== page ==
Lenalidomide treated XBP1-CTL (n=3) were evaluated for Akt activation upon stimulation by flow cytometry analyses. (A) Lenalidomide treated XBP1-CTL (n=3) showed the upregulation of Akt in the CD45RO+ memory CD3+CD8+ T cell population, but not in the CD45RO- non-memory CD3+CD8+ T cell population, in response to breast cancer cells (MDA-MB231) or colon cancer cells (SW480). Lenalidomide increased the frequency of Akt+ cells within the total CD3+CD8+ T cells or specific central (CM) and effector memory (EM) cell subsets, but not the terminal effector (TE) cell subset, by stimulation of XBP1-CTL with (B) breast cancer cells (MDA-MB231) or (C) colon cancer cells (SW480).


Following FDA approval of lenalidomide (Revlimid®) to treat patients with del 5q myelodysplastic syndrome and its use in combination with dexamethasone to treat MM patients, there are currently more than 220 clinical trials investigating its therapeutic role in solid tumors. As a single-agent, lenalidomide has been evaluated in patients with advanced brain, thyroid, hepatocellular, pancreatic, renal, breast, and colon cancer [27-29]. However, its ability to elicit tumor-specific immunity, especially its immunomodulatory activity in conjunction with tumor-directed vaccines, has not been well demonstrated. Our studies were designed to evaluate the potential role of an IMiD to enhance tumor-specific activities of antigen-specific CTL. We specifically investigated the effect of lenalidomide on XBP1- specific memory CD8+ CTL against breast cancer, colon cancer and pancreatic cancer cells, which overexpress XBP1 unspliced and spliced antigens.

XBP1 is a critical transcription activator participating in the UPR, a cellular adaptive mechanism that occurs in majority of tumors, and it allows the tumor cell to survive under stress conditions by increasing its protein folding capacity [30,31]. XBP1 regulates a subset of ERresident chaperone genes that are essential for protein folding and maturation; and its upregulation has been reported in various human solid tumors including breast cancer, hepatocellular carcinoma, pancreatic adenocarcinomas and colon cancer patients [32-38]. During ER stress, an ER transmembrane inositol-requiring enzyme 1 (IRE1) oligomerizes, autophosphorylates, and via its endoribonuclease activity excises a 26 nucleotide intron from unspliced XBP1 mRNA, resulting in production of a potent XBP1 transcription factor that regulates a distinct set of UPR target genes. XBP1 has been demonstrated in the setting of breast cancer, to be an estrogen-regulated gene strongly correlated with estrogen receptor alpha (ERα) expression [20,21,39]. A recent analysis of independent cohorts reported that patients with triple negative breast cancer (TNBC), a form of breast cancer in which tumor cells do not express the genes for estrogen receptor, progesterone receptor, and HER2, have a specific XBP1 gene expression signature that is strongly associated with poor prognosis; and a demonstrated a tumorgenic function for XBP1 branch of the UPR in TNBC. Importantly, XBP1 pathway activation correlates with poor patient survival in TNBC, suggesting that its specific inhibition may enhance anti-tumor therapies and representing as alternative treatment strategies for this aggressive breast cancer subtype [19]. Additionally, XBP1 mRNA splicing processed by IRE1 causes a reading frame shift which is translated into a spliced form of XBP1 protein, which is an active transcription factor in various cancers. High spliced XBP1 expression is associated with increased tumor growth and poor patient survival [40-42]. Thus, targeting the UPR and its associated molecular components is an emerging novel anti-cancer approach with early success in clinical studies.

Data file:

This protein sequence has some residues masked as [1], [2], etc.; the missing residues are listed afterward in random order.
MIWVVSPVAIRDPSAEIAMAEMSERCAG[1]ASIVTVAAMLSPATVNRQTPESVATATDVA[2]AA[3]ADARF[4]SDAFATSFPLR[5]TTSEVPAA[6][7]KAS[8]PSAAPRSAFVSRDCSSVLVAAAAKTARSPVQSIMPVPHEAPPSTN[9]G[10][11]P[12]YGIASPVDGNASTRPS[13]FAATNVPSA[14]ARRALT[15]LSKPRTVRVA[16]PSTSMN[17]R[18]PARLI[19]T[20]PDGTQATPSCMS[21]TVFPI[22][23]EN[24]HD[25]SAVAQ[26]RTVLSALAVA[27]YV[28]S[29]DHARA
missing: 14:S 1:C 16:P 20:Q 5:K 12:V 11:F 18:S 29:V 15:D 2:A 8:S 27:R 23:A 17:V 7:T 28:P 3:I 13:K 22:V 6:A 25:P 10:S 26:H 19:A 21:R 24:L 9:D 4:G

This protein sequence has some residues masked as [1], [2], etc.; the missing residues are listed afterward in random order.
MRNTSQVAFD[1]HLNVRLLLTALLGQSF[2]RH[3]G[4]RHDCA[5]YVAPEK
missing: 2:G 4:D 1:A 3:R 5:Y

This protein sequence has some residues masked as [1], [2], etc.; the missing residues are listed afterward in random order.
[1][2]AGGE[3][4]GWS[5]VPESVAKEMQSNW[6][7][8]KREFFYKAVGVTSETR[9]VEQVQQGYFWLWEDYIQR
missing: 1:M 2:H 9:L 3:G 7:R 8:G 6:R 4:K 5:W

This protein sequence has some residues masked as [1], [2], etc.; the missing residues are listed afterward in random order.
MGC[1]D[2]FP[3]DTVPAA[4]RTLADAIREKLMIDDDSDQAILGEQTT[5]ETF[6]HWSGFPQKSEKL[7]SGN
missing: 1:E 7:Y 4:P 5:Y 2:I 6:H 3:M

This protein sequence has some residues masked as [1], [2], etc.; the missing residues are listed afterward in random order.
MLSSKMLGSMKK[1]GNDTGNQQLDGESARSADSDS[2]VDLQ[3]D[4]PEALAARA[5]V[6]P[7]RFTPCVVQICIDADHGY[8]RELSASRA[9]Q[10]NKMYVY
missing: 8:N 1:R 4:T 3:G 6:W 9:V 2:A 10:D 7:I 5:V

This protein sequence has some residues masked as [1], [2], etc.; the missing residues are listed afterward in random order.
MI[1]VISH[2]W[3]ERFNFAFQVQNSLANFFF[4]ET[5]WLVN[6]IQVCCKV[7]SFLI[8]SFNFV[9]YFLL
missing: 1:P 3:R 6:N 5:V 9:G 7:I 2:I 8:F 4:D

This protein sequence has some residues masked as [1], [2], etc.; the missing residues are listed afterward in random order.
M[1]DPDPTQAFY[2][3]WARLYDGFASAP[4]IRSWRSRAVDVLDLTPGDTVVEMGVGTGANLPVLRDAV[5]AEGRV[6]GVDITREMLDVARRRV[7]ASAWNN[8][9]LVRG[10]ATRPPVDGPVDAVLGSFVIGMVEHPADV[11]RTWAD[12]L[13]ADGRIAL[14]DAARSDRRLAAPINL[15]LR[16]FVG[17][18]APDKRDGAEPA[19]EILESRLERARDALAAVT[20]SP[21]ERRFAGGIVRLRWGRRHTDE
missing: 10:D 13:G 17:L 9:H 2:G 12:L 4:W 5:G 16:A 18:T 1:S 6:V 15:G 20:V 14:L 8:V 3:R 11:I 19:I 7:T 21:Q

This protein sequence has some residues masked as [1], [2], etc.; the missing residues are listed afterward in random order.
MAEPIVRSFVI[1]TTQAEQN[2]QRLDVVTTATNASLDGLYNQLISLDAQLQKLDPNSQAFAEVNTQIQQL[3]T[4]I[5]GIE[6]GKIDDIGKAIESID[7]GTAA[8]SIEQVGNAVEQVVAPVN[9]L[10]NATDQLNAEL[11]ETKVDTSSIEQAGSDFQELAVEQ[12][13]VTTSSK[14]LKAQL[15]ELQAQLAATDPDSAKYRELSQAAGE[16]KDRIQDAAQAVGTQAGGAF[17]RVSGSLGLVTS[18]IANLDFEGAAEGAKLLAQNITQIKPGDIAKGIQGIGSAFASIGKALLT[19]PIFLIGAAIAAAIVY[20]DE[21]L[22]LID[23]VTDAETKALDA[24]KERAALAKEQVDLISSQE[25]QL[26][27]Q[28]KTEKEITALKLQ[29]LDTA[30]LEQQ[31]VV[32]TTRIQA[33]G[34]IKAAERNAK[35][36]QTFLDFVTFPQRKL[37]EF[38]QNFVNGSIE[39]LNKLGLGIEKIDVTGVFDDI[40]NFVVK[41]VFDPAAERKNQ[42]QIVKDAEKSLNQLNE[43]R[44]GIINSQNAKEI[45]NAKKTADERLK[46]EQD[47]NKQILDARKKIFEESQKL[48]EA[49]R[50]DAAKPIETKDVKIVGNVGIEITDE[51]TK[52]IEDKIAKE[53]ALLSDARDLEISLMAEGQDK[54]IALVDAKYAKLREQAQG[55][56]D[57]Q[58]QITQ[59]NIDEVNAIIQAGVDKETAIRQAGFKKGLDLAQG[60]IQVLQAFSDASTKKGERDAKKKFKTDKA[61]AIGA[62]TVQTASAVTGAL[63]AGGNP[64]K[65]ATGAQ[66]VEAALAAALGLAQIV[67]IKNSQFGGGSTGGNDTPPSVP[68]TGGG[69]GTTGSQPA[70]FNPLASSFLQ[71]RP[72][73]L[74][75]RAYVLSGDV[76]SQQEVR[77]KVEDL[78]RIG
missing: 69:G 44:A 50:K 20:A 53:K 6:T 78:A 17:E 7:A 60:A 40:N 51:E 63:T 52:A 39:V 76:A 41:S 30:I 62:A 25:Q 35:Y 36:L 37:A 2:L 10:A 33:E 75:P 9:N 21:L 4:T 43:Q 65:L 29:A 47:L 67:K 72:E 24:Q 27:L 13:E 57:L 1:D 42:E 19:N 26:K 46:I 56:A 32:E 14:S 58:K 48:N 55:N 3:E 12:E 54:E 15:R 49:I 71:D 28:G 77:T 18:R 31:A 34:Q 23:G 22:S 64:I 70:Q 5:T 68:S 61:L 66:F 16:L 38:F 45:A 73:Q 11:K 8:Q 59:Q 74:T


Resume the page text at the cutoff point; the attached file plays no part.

With the rationale of targeting XBP1 for selective cancer cell killing, we have previously shown that immunogenic heteroclitic XBP1 peptides can evoke antigen-specific CTL with anti-tumor activities against MM cells and various solid tumor cancers [18,24-26]. In the current studies, we investigated the immunomodulatory effects of lenalidomide on XBP1-specific CTL phenotype and anti-tumor activities. Consistent with our previous study [26], lenalidomide induces cellular activation (high CD69 and CD38), upregulates CD28 and CD40L co-stimulatory antigen expression, but not inhibitory CTLA-4 nor PD-1 molecules, suggesting its potential beneficial effect to enhance immune responses of XBP1-CTL against tumors. CTL phenotypic changes induced by lenalidomide treatment correlated with their enhanced anti-tumor capacity, including IFN-γ and granzyme B production against a variety of solid tumor cancers. In agreement with other studies [43,44], our results provide direct support for a combination therapy using lenalidomide to increase cancer vaccine efficacy through various mechanisms of action. Our results emphasize the impact of lenalidomide on antigen-specific central memory CD3+ CD8+ CTL and their tumor-specific immune responses. In contrast, these studies indicate that lenalidomide does not appear to directly affect the expression levels of the intracellular XBP1 target antigens, nor extracellular activation/inhibitory molecules on tumor cells. These observations are consistent with the effect of pomalidomide, another class of IMiD, on tumor cells, suggesting that IMiD treatment has a better potential for modifying effector T cell function than directly influencing antigen expression on tumor cells.